Under California law, the elements of a fraud claim are: (1) misrepresentation (including, false representation, concealment, or nondisclosure); (2) knowledge of falsity; (3) intent to induce reliance; (4) justifiable reliance; and (5) resulting damage. Lazar v. Superior Court, 12 Cal.4th 631, 638 (1996). However, a state fraud claim pled in federal court, must satisfy Federal Rule of Civil Procedure 9(b)'s "particularity" requirement. Vess v. Ciba-Geigy Corp., 317 F.3d 1097, 1103 (9th Cir. 2003); see also Fed. R. Civ. P. 9(b) (requiring that "[i]n alleging fraud . . ., a party must state with particularity the circumstances constituting fraud"). Therefore, "[a]verments of fraud must be accompanied by 'the who, what, when, where and how' of the misconduct charged." Vess, 317 F.3d at 1106 (citation omitted). Further, "[t]he plaintiff must set forth what is false or misleading about a statement, and why it is false." Id. (citation omitted). Lastly, "Rule 9(b) does not allow a complaint to merely lump multiple defendants together but requires plaintiffs to differentiate their allegations when suing more than one defendant and inform each defendant separately of the allegations surrounding his alleged participation in the fraud." Swartz v. KPMG LLP, 476 F.3d 756, 764-65 (9th Cir. 2007) (quotations and citations omitted).
Plaintiff alleges in his complaint that "Defendants . . . have made several representations to Plaintiff with regard to material facts"; "[t]hese misrepresentations made by Defendants were false"; "Defendants knew that these material representations were false when made, or these material representations were made with reckless disregard for the truth"; "Defendants intended that Plaintiff rely on these material representations"; "Plaintiff reasonably relied on said representations" and "[a]s a result of Plaintiff's reliance, he was harmed and suffered damages." (Compl. ¶¶ 90-95.)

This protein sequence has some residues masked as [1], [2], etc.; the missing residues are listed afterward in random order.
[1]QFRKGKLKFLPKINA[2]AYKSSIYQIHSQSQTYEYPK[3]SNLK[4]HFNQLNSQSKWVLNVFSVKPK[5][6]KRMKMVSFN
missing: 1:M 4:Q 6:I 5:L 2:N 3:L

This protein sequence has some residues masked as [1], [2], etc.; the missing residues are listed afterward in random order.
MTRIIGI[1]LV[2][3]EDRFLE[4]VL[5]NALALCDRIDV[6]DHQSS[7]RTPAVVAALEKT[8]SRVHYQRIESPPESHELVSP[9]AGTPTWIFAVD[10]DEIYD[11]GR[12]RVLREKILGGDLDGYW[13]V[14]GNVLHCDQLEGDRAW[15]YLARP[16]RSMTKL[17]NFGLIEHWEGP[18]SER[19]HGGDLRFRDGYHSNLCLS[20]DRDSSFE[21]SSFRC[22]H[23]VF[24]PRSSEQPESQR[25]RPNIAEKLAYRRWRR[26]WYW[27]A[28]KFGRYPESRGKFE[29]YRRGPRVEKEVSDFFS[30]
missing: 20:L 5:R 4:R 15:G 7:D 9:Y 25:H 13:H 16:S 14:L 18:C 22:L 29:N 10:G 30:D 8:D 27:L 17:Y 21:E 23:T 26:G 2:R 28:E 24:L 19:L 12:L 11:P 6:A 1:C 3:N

Plaintiff's fraud allegations are conclusory, merely restate the elements of a fraud cause of action, and do not differentiate MERS' alleged fraudulent conduct from that of the other defendants. Therefore, Plaintiff's fraud claim fails to satisfy the requirements of Rule 9(b) and is dismissed.
D. Breach of the Implied Covenant of Good Faith and Fair Dealing
MERS also seeks dismissal of Plaintiff's breach of the implied covenant of good faith and fair dealing claim, arguing there is no contractual relationship between the parties, and there is no "special relationship" justifying the imposition of tort liability." (MTD 8:19-25.) Plaintiff argues a contractual relationship exists between himself and MERS since "the Note . . . incorporates the Deed of Trust." (Opp'n 21:8-13.) Further, Plaintiff argues that a "special relationship could be established sheerly by the contractual relationship that did exist between Plaintiff and Defendant MERS." (Opp'n 22:13-16.)